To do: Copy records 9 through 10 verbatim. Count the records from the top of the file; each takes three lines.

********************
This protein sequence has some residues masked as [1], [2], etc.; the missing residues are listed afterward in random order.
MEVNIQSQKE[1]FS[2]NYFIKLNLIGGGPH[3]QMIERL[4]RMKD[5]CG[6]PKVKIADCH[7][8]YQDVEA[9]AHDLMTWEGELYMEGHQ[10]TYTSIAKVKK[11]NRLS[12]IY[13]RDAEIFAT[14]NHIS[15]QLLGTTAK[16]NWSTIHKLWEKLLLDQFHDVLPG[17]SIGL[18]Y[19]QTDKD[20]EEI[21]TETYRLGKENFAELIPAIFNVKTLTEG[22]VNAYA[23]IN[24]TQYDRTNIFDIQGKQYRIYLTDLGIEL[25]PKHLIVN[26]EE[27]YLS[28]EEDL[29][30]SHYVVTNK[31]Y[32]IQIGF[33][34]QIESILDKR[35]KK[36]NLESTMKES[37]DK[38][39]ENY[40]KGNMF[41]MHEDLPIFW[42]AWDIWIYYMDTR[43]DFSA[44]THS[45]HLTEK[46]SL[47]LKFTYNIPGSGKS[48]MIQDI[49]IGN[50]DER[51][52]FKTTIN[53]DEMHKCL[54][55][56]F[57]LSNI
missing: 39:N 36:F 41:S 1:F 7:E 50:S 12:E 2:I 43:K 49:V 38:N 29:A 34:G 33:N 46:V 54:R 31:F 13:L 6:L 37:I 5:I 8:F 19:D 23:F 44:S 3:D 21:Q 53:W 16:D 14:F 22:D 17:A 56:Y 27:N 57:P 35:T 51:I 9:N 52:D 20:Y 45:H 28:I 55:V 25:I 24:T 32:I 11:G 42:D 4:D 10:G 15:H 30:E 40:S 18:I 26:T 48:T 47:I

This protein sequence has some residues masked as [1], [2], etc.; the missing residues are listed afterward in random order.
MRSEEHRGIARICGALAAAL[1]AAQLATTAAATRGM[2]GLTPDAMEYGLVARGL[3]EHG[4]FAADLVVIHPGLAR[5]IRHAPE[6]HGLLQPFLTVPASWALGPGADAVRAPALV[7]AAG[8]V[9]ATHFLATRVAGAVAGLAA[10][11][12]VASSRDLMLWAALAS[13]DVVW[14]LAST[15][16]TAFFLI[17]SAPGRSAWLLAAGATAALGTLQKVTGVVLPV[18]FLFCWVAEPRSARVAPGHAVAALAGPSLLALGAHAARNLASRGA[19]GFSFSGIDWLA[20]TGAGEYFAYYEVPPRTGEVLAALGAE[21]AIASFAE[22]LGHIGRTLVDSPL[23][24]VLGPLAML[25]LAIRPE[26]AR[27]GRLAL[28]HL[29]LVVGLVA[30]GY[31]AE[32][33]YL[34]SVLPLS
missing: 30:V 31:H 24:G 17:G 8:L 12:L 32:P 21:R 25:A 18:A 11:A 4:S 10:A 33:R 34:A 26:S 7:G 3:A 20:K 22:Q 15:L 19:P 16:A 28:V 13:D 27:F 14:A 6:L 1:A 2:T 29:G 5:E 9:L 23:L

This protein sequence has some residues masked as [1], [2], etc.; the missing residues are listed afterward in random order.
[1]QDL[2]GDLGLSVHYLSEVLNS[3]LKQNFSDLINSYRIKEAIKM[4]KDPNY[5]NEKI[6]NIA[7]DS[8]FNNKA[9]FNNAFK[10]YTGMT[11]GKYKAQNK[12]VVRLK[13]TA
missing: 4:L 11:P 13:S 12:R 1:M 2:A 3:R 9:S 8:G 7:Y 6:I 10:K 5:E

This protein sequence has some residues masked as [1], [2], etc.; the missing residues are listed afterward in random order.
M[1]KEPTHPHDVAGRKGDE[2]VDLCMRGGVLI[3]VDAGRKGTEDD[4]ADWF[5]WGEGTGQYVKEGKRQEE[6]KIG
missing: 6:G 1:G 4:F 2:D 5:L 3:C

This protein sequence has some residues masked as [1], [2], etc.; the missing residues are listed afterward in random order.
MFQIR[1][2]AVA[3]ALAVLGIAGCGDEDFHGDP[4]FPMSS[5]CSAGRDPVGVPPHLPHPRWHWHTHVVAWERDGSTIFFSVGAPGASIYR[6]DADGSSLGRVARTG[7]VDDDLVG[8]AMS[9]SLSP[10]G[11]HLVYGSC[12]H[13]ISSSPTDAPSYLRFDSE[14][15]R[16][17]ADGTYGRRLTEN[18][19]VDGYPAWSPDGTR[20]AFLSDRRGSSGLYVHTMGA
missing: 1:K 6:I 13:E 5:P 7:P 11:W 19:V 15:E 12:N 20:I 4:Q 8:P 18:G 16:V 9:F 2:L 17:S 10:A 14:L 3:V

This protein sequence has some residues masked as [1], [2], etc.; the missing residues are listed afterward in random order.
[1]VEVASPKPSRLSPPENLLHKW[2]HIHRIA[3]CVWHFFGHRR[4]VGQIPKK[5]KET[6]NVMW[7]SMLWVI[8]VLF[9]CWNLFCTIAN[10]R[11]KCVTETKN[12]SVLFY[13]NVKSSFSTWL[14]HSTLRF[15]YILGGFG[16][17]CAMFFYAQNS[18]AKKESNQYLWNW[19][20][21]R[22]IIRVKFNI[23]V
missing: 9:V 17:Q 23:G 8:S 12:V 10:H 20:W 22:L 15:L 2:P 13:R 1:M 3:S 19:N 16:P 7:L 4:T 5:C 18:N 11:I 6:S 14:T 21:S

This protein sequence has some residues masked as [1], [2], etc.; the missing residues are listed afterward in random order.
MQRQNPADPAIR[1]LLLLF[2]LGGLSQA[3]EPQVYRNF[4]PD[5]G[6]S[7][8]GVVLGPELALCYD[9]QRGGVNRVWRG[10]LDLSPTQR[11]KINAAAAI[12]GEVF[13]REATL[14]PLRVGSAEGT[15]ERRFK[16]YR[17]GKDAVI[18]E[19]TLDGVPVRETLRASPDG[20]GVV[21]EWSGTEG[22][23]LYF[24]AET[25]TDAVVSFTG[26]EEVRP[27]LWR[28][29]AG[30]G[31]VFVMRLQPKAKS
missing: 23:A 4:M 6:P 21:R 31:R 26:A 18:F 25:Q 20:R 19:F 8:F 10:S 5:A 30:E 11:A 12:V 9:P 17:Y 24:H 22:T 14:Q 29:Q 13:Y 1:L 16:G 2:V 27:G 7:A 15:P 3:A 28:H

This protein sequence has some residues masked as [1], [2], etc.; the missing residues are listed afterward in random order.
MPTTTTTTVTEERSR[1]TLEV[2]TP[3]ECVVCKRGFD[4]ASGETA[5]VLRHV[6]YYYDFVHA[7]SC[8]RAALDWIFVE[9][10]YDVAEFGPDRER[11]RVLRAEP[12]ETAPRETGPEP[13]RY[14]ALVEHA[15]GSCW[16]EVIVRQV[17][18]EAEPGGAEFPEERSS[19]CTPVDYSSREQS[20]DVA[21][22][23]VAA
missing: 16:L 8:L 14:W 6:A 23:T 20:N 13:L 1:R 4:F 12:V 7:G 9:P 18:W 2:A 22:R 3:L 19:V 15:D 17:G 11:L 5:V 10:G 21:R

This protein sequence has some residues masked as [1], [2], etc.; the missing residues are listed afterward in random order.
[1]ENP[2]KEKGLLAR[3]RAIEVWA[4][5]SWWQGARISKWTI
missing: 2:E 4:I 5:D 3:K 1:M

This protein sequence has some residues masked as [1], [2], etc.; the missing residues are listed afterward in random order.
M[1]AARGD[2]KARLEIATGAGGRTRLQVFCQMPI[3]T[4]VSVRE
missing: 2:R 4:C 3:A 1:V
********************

This protein sequence has some residues masked as [1], [2], etc.; the missing residues are listed afterward in random order.
[1]ENP[2]KEKGLLAR[3]RAIEVWA[4][5]SWWQGARISKWTI
missing: 2:E 4:I 5:D 3:K 1:M

This protein sequence has some residues masked as [1], [2], etc.; the missing residues are listed afterward in random order.
M[1]AARGD[2]KARLEIATGAGGRTRLQVFCQMPI[3]T[4]VSVRE
missing: 2:R 4:C 3:A 1:V